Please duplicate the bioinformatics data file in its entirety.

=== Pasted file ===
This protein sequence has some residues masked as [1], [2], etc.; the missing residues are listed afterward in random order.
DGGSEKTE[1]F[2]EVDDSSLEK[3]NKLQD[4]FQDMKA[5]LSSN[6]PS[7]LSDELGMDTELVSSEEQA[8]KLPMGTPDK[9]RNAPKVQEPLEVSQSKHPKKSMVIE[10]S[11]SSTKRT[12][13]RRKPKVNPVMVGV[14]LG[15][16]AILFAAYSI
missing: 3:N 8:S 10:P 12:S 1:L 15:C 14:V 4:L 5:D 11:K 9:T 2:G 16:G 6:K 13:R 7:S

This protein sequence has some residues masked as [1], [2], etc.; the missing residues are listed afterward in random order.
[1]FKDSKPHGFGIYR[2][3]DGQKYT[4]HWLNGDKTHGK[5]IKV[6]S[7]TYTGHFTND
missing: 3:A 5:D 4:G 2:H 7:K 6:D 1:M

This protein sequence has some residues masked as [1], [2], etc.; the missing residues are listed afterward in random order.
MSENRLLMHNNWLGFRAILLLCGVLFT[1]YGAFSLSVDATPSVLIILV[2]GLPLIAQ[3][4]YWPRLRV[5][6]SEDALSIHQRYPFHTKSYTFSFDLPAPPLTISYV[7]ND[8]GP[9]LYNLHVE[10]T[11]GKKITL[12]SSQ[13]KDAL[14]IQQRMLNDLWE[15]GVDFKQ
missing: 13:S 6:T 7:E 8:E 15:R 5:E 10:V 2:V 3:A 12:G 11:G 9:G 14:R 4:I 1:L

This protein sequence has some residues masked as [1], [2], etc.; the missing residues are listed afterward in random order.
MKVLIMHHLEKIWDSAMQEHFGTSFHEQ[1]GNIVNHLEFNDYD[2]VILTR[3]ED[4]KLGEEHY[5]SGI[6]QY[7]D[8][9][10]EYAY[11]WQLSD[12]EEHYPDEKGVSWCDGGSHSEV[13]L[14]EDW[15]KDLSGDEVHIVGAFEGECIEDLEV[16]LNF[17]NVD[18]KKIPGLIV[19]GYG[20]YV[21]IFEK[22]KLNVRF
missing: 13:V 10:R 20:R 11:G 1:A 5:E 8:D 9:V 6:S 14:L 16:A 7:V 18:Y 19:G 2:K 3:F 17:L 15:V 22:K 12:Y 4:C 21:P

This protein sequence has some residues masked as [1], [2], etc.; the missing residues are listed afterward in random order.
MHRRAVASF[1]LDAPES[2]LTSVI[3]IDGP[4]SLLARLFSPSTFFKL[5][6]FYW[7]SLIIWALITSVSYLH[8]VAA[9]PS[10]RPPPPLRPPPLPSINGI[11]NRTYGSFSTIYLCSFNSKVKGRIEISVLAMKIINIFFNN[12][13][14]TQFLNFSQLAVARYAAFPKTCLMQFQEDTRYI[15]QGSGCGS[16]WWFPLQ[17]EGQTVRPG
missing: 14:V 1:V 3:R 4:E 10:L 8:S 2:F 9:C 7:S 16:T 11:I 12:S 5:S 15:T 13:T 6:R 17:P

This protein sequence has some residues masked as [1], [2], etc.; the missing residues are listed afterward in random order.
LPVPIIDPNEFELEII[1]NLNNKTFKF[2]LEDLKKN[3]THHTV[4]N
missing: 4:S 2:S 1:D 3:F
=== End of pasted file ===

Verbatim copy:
This protein sequence has some residues masked as [1], [2], etc.; the missing residues are listed afterward in random order.
DGGSEKTE[1]F[2]EVDDSSLEK[3]NKLQD[4]FQDMKA[5]LSSN[6]PS[7]LSDELGMDTELVSSEEQA[8]KLPMGTPDK[9]RNAPKVQEPLEVSQSKHPKKSMVIE[10]S[11]SSTKRT[12][13]RRKPKVNPVMVGV[14]LG[15][16]AILFAAYSI
missing: 3:N 8:S 10:P 12:S 1:L 15:C 14:V 4:L 5:D 11:K 9:T 2:G 16:G 6:K 13:R 7:S

This protein sequence has some residues masked as [1], [2], etc.; the missing residues are listed afterward in random order.
[1]FKDSKPHGFGIYR[2][3]DGQKYT[4]HWLNGDKTHGK[5]IKV[6]S[7]TYTGHFTND
missing: 3:A 5:D 4:G 2:H 7:K 6:D 1:M

This protein sequence has some residues masked as [1], [2], etc.; the missing residues are listed afterward in random order.
MSENRLLMHNNWLGFRAILLLCGVLFT[1]YGAFSLSVDATPSVLIILV[2]GLPLIAQ[3][4]YWPRLRV[5][6]SEDALSIHQRYPFHTKSYTFSFDLPAPPLTISYV[7]ND[8]GP[9]LYNLHVE[10]T[11]GKKITL[12]SSQ[13]KDAL[14]IQQRMLNDLWE[15]GVDFKQ
missing: 13:S 6:T 7:E 8:E 15:R 5:E 10:V 2:V 3:A 12:G 11:G 9:G 14:R 4:I 1:L

This protein sequence has some residues masked as [1], [2], etc.; the missing residues are listed afterward in random order.
MKVLIMHHLEKIWDSAMQEHFGTSFHEQ[1]GNIVNHLEFNDYD[2]VILTR[3]ED[4]KLGEEHY[5]SGI[6]QY[7]D[8][9][10]EYAY[11]WQLSD[12]EEHYPDEKGVSWCDGGSHSEV[13]L[14]EDW[15]KDLSGDEVHIVGAFEGECIEDLEV[16]LNF[17]NVD[18]KKIPGLIV[19]GYG[20]YV[21]IFEK[22]KLNVRF
missing: 13:V 10:R 20:R 11:G 1:A 5:E 8:D 9:V 6:S 14:L 16:A 7:V 18:Y 19:G 2:K 3:F 17:L 15:V 22:K 12:Y 4:C 21:P

This protein sequence has some residues masked as [1], [2], etc.; the missing residues are listed afterward in random order.
MHRRAVASF[1]LDAPES[2]LTSVI[3]IDGP[4]SLLARLFSPSTFFKL[5][6]FYW[7]SLIIWALITSVSYLH[8]VAA[9]PS[10]RPPPPLRPPPLPSINGI[11]NRTYGSFSTIYLCSFNSKVKGRIEISVLAMKIINIFFNN[12][13][14]TQFLNFSQLAVARYAAFPKTCLMQFQEDTRYI[15]QGSGCGS[16]WWFPLQ[17]EGQTVRPG
missing: 14:V 1:V 3:R 4:E 10:L 8:S 2:F 9:C 7:S 16:T 11:I 12:S 5:S 15:T 13:T 6:R 17:P

This protein sequence has some residues masked as [1], [2], etc.; the missing residues are listed afterward in random order.
LPVPIIDPNEFELEII[1]NLNNKTFKF[2]LEDLKKN[3]THHTV[4]N
missing: 4:S 2:S 1:D 3:F